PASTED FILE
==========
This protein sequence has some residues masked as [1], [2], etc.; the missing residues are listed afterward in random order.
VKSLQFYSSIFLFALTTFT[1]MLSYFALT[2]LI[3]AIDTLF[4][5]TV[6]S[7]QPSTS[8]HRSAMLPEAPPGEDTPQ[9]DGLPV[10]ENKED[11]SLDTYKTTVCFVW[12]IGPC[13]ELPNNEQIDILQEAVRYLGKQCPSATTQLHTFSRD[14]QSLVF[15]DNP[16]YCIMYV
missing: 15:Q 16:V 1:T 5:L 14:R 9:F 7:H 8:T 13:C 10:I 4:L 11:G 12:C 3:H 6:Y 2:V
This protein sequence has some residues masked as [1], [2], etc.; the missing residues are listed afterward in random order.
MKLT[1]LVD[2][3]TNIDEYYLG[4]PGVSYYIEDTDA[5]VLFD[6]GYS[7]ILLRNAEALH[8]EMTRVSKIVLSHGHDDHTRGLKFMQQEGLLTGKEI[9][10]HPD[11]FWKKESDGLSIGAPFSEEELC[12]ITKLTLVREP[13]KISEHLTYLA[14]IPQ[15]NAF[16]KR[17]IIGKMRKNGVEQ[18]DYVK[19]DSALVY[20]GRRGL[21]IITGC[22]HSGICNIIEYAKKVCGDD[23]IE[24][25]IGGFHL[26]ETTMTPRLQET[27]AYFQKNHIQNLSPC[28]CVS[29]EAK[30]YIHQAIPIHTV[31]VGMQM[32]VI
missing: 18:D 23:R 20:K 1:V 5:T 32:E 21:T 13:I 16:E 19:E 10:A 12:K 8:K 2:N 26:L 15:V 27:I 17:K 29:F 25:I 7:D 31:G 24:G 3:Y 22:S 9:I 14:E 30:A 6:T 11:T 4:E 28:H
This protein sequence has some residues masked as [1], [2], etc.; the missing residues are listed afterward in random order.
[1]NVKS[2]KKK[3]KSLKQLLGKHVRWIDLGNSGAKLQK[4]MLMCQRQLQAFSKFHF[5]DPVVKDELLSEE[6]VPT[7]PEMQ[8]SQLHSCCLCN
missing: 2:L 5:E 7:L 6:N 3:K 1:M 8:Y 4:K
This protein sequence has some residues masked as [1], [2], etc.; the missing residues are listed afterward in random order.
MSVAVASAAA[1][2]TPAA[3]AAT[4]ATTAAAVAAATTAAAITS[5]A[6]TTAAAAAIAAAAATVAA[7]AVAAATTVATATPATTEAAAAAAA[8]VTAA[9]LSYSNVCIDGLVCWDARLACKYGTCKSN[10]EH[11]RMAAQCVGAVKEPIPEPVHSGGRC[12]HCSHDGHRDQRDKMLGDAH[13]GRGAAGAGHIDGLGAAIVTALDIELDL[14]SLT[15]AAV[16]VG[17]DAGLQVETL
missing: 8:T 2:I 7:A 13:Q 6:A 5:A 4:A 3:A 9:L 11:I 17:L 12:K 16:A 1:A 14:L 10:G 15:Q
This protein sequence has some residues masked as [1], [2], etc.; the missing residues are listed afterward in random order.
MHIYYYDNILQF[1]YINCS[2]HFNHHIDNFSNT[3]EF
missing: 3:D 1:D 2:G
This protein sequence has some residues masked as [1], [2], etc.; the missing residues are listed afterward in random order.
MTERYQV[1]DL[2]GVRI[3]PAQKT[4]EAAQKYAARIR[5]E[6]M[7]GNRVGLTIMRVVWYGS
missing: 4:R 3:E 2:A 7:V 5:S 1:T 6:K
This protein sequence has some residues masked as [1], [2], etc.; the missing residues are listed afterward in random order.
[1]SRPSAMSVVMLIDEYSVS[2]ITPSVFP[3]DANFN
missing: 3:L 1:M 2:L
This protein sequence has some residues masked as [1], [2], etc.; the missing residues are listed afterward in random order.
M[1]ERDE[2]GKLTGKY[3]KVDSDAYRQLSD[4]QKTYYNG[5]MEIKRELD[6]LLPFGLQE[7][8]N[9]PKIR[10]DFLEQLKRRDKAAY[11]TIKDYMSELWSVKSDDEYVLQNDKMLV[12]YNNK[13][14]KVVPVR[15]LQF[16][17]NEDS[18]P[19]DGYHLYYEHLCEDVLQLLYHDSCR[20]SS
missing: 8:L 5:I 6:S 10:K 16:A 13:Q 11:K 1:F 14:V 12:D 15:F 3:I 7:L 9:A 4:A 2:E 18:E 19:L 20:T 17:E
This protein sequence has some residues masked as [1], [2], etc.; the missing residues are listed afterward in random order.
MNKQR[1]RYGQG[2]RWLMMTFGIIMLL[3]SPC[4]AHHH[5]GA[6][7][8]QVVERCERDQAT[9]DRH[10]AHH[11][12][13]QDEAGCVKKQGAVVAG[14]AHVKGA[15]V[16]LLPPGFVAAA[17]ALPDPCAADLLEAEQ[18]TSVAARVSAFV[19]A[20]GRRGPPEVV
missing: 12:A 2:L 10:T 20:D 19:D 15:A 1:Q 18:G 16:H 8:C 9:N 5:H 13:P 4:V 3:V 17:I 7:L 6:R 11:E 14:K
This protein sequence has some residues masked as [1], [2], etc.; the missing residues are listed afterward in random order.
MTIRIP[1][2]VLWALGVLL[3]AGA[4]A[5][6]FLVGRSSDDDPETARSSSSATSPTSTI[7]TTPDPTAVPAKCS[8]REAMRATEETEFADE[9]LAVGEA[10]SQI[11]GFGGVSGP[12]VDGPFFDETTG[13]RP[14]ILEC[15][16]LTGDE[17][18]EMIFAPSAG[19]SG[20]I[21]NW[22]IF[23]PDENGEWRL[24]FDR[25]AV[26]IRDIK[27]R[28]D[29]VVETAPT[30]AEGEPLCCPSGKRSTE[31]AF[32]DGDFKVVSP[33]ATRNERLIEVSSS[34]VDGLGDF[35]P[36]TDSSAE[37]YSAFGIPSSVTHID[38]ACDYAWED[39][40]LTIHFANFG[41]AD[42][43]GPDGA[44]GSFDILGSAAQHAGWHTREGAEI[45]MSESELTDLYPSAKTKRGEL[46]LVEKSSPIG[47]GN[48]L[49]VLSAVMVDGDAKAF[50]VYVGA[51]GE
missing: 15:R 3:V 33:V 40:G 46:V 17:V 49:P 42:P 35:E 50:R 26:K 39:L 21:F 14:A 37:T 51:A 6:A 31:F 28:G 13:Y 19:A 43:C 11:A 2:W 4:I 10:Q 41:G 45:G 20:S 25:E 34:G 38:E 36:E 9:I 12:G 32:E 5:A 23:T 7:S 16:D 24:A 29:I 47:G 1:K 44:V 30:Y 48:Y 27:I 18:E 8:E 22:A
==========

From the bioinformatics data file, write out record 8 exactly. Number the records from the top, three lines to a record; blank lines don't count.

This protein sequence has some residues masked as [1], [2], etc.; the missing residues are listed afterward in random order.
M[1]ERDE[2]GKLTGKY[3]KVDSDAYRQLSD[4]QKTYYNG[5]MEIKRELD[6]LLPFGLQE[7][8]N[9]PKIR[10]DFLEQLKRRDKAAY[11]TIKDYMSELWSVKSDDEYVLQNDKMLV[12]YNNK[13][14]KVVPVR[15]LQF[16][17]NEDS[18]P[19]DGYHLYYEHLCEDVLQLLYHDSCR[20]SS
missing: 8:L 5:I 6:S 10:K 16:A 13:Q 11:K 1:F 14:V 12:D 15:F 3:I 7:L 9:A 4:A 2:E 18:E 19:L 20:T 17:E